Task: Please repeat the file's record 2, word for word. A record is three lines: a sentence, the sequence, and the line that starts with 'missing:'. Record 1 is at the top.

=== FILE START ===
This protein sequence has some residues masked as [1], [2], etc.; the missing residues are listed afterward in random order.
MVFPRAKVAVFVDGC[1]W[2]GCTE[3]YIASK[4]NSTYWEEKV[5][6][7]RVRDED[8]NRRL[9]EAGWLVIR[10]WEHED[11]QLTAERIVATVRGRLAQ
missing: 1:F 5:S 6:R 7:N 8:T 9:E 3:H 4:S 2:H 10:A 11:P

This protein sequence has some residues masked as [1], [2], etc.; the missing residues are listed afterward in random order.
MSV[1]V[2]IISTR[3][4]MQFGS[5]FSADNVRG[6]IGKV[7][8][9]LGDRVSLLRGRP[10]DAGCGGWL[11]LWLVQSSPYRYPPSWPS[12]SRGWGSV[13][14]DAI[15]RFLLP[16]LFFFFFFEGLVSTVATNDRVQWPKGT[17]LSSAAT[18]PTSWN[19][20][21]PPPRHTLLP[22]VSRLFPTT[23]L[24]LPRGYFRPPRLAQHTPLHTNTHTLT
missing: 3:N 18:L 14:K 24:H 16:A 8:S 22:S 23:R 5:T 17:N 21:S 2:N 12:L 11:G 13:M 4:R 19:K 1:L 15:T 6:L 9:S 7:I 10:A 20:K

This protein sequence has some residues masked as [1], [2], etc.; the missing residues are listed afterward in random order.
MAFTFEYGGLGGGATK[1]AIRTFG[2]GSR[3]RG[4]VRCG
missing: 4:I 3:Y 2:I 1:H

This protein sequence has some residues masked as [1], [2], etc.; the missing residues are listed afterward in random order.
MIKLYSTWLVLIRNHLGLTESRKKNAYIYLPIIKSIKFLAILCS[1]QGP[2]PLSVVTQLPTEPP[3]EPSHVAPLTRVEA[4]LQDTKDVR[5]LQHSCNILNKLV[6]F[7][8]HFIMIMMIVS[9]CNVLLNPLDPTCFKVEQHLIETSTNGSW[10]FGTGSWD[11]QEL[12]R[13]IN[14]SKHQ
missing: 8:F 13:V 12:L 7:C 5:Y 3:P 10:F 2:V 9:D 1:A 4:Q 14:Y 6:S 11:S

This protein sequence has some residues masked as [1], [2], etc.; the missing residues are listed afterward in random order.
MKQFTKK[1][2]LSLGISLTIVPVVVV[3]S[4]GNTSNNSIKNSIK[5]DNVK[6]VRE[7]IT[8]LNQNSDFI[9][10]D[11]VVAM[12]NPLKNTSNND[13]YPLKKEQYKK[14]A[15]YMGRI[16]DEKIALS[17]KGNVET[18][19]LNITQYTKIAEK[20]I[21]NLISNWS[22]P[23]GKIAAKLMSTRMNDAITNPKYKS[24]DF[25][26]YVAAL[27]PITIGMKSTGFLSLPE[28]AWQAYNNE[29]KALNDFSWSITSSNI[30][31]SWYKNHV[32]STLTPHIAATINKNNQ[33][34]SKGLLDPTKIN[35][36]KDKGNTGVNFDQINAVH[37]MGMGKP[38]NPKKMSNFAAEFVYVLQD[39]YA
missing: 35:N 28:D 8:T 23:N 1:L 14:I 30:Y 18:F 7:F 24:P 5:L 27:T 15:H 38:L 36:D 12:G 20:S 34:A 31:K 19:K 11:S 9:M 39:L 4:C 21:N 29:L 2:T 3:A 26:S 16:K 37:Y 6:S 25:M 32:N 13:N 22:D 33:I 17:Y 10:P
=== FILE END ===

This protein sequence has some residues masked as [1], [2], etc.; the missing residues are listed afterward in random order.
MSV[1]V[2]IISTR[3][4]MQFGS[5]FSADNVRG[6]IGKV[7][8][9]LGDRVSLLRGRP[10]DAGCGGWL[11]LWLVQSSPYRYPPSWPS[12]SRGWGSV[13][14]DAI[15]RFLLP[16]LFFFFFFEGLVSTVATNDRVQWPKGT[17]LSSAAT[18]PTSWN[19][20][21]PPPRHTLLP[22]VSRLFPTT[23]L[24]LPRGYFRPPRLAQHTPLHTNTHTLT
missing: 3:N 18:L 14:K 24:H 16:A 8:S 22:S 23:R 5:T 17:N 21:S 2:N 12:L 11:G 13:M 4:R 19:K 1:L 15:T 6:L 9:S 7:I 10:A 20:K